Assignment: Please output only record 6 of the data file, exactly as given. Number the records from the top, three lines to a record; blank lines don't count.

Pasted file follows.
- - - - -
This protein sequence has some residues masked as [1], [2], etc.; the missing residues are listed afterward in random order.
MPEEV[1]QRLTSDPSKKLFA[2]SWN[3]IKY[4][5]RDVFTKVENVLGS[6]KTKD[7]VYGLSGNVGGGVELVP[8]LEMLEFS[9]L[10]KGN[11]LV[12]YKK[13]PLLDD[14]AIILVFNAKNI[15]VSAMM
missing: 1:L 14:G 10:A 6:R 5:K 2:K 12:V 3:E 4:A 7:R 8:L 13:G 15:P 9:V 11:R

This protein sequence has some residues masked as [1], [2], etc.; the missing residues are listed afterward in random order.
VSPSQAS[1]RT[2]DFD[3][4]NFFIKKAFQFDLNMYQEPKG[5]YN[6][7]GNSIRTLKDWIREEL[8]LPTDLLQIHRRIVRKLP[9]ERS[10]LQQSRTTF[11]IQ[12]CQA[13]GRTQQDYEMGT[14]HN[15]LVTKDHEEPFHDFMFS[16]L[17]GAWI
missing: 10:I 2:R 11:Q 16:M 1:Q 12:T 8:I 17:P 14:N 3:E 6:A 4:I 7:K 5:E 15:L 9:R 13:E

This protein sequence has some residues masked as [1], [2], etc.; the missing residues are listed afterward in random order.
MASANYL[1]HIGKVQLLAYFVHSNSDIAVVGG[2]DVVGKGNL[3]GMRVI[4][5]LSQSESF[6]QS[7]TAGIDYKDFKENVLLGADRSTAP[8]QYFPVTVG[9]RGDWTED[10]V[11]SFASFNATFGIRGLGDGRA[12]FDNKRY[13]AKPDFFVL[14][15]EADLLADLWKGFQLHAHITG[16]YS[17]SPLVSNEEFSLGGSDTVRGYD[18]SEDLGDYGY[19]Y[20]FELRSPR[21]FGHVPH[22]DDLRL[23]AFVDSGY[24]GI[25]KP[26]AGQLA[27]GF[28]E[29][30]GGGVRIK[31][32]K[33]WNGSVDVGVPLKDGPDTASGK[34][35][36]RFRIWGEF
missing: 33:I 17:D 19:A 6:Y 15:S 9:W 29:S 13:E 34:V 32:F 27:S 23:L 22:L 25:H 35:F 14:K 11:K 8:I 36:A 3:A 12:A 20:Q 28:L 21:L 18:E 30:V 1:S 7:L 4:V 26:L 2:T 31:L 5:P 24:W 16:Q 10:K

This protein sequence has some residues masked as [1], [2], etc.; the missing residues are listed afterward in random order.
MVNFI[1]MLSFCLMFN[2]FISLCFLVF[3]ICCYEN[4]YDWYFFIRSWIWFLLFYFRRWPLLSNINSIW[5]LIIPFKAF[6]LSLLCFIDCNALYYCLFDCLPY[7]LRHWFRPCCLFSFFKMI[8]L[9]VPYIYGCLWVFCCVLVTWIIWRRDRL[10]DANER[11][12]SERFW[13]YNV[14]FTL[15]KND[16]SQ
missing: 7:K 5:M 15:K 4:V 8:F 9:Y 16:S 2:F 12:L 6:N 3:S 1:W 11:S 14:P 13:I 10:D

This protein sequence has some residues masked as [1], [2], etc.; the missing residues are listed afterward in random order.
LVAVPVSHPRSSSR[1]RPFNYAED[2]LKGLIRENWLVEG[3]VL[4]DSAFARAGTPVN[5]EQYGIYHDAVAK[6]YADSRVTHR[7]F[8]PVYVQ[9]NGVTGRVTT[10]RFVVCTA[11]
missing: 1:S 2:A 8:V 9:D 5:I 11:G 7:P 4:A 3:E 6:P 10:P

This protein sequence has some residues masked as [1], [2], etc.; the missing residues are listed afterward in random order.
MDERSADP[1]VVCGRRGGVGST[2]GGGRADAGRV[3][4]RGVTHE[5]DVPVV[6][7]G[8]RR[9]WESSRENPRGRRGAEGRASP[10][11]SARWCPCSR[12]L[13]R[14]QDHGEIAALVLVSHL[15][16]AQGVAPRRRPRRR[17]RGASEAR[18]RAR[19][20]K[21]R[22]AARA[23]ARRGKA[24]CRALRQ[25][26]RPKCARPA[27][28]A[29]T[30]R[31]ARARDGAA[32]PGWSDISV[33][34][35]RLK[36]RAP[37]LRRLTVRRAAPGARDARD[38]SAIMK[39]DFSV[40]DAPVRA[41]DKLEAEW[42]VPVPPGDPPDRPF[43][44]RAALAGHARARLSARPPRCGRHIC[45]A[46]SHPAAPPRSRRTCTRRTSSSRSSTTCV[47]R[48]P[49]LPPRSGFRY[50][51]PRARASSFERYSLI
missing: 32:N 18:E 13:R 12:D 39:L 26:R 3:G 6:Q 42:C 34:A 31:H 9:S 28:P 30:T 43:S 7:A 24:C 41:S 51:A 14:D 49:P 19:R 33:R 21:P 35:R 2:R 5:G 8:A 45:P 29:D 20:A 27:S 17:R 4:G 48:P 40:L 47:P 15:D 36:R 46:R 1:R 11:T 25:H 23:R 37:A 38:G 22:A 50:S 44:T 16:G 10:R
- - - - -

This protein sequence has some residues masked as [1], [2], etc.; the missing residues are listed afterward in random order.
MDERSADP[1]VVCGRRGGVGST[2]GGGRADAGRV[3][4]RGVTHE[5]DVPVV[6][7]G[8]RR[9]WESSRENPRGRRGAEGRASP[10][11]SARWCPCSR[12]L[13]R[14]QDHGEIAALVLVSHL[15][16]AQGVAPRRRPRRR[17]RGASEAR[18]RAR[19][20]K[21]R[22]AARA[23]ARRGKA[24]CRALRQ[25][26]RPKCARPA[27][28]A[29]T[30]R[31]ARARDGAA[32]PGWSDISV[33][34][35]RLK[36]RAP[37]LRRLTVRRAAPGARDARD[38]SAIMK[39]DFSV[40]DAPVRA[41]DKLEAEW[42]VPVPPGDPPDRPF[43][44]RAALAGHARARLSARPPRCGRHIC[45]A[46]SHPAAPPRSRRTCTRRTSSSRSSTTCV[47]R[48]P[49]LPPRSGFRY[50][51]PRARASSFERYSLI
missing: 32:N 18:E 13:R 12:D 39:L 26:R 3:G 6:Q 42:C 34:A 31:H 9:S 28:P 30:T 43:S 7:A 24:C 41:S 51:A 14:D 49:P 19:R 33:R 21:P 35:R 2:R 5:G 8:A 45:P 29:D 20:A 27:S 17:R 4:G 48:P 40:L 47:P 15:D 36:R 46:R 1:R 11:T 25:H 23:R 37:A 38:G 22:A 50:S 44:T 16:G 10:R